Security forces have fired on civilian protests with sniper rifles, machine guns and mortar rounds in the months since the February coup that ousted civilian leader Aung San Suu Kyi.
More than 800 people have been killed and thousands of others wounded in a running crackdown on opposition to the military regime, according to rights groups.
Maung Win Myo — his name and others have been changed for safety reasons — used to scratch a meagre living as a trishaw driver, ferrying people around the bustling commercial capital of Yangon.
But the 24-year-old hasn’t worked since March, when he was shot in the leg while on the frontlines of an anti-junta protest.
“I can’t even sleep properly at night,” he told AFP, wincing on a mattress on the floor of the one-room apartment he shares with his wife and two children.
It would cost about $950 to pay for a second operation at a private hospital to set the steel in his broken bone, he said, but he will have to keep on suffering for now.
“I don’t have any money as I cannot work,” he said, adding that he was relying on donations from neighbours to feed his family.
One costly visit to a private clinic has already left Maung Win Myo out of pocket.
“We didn’t dare to go to military hospital, that’s why we went to a private hospital, even though we don’t have money,” his wife said.
Many others with serious injuries are scared to seek free treatment at military hospitals, for fear their wounds will betray their involvement in anti-coup protests.
“Not everyone is willing to go,” Marjan Besuijen, Head of Mission for Medecins Sans Frontieres (MSF) in Myanmar, told AFP.
“They fear arrest.”
In a report last month, MSF also said its partners in Myanmar had witnessed junta raids on organisations “providing first aid to injured protesters, and seen their supplies destroyed.”
Military hospitals are not normally open to the public but the junta has expanded their operations after many doctors walked off the job after the coup.
The strike, also joined by huge numbers of civil servants and other government employees, has forced the closure of almost all public hospitals in the country.
It has also cripped the economy and put a huge strain on the banking system.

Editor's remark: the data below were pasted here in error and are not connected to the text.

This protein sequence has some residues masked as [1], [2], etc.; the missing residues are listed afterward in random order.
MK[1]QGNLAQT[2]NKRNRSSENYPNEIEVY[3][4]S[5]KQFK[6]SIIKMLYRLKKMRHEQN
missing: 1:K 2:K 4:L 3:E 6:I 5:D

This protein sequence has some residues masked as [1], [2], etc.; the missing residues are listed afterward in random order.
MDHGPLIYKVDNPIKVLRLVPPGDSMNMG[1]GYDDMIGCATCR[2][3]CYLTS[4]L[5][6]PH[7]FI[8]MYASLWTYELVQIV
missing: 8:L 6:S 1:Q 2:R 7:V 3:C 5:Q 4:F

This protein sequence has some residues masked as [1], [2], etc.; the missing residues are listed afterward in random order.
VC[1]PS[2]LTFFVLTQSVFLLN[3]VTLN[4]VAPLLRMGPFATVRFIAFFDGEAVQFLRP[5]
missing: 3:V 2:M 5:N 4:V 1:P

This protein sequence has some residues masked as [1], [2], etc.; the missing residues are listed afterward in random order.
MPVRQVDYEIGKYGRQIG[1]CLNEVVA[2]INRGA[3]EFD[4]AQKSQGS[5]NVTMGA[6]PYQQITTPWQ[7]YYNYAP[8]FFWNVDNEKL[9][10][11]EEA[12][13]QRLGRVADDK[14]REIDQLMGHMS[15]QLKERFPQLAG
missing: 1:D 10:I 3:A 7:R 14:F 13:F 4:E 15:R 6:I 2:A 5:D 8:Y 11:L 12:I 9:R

Those lucky to still have jobs and savings face day-long queues at ATMs to withdraw a maximum of $120 per week, leaving many struggling to pay for food and rent — let alone surgery.
Ngwe Nu Nu’s husband was shot in the eye by security forces on his way to work at a rice broker’s in the central city of Myingyan in late April.
The main breadwinner in the family, he was taken to Mandalay for treatment, but died in hospital a few days later, leaving Ngwe Nu Nu alone and indebted for his treatment.
“I tried my best to save his life,” she told AFP. “Now I don’t know how to survive without him.”
As the coup enters its fifth month — and with customs officials among those striking — sourcing medicine is also getting harder.
For the last month “we have had difficulties in getting some medical materials for operations,” as stockists run out, one doctor treating wounded protesters in Mandalay told AFP.
“If this lasts longer, it will impact more seriously on the patients,” the doctor said, on condition of anonymity.
Mother of three May Win, 50, is also unable to work after she was shot in the hand two months ago while protesting against the junta in Mandalay.
Sympathetic doctors put steel into her broken thumb for free, but over a month later, the injury has not fully healed.
“I used to go to work by driving a motorbike, but now I won’t be able to work anymore,” she told AFP.
But she also vows to go back out to protest when her hand is fully healed.
“I will go out again to fight because we must fight for our next generation and for our country until this battle ends,” she told AFP.